The results of the last national exams show the country's education system is improving, says Basic Education Minister Angie Motshekga.
Basic Education Minister Angie Motshekga said on Wednesday that national exam results show the country's education system is improving following the revision of the curriculum.
"We have weathered the storm and have turned the Titanic around," she said at the start of a two-day curriculum and transformation conference at the University of South Africa (Unisa), in Pretoria.
"Much work has been done to bring stability in the system. Many schools are fairly functional and those that are struggling are receiving more support from national, provinces and districts."
Last year's pass rate was 73.9%, a study had showed an improvement in maths and science results, and access to adult education had increased.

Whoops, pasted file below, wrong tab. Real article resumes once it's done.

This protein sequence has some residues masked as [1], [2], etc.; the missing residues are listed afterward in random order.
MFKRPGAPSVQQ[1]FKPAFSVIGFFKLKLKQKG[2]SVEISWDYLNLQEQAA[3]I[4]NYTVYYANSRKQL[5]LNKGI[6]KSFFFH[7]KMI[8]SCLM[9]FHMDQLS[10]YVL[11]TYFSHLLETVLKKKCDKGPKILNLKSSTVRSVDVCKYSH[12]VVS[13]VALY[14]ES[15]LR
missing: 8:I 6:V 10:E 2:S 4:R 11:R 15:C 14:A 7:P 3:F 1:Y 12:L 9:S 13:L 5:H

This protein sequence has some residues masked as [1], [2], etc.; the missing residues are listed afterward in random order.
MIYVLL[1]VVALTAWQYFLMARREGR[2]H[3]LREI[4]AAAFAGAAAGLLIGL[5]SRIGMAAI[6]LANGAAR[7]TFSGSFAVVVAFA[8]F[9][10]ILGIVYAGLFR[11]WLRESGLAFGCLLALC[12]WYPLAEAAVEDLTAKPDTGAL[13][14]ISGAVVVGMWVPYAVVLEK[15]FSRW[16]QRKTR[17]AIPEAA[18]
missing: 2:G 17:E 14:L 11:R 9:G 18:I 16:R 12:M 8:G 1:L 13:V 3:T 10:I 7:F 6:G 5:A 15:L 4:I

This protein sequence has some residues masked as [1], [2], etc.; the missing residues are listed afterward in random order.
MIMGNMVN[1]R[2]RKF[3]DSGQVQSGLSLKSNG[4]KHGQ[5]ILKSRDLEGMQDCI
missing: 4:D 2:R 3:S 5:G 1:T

"Through Kha Ri Gude, AED and matric rewrite programmes, more adult South Africans have become educated over time," said Motshekga.
She said the department would continue to improve early childhood development programmes.
Training and providing sufficient teachers to all schools was also a priority.
Norms and standards
Motshekga recently gazetted new norms and standards for school infrastructure, which will take 17 years to implement.
Covering areas such as minimum space per pupil in a classroom, toilets and electricity, the draft says: " … [these] norms and standards … must … be phased in before December 30 2030".
In publishing this second draft, Motshekga complied with a July court order which said she must "by September 12 2013, publish for comments, amended draft regulations for minimum uniform norms and standards for school infrastructure …"
Nongovernmental organisation Equal Education took Motshekga back to court in June 2013 for issuing a first draft in January, which was widely lambasted for its lack of specificity.
The new draft is open for public comment until October 11 and Motshekga must publish the final version by November 30. – Additional reporting by Victoria John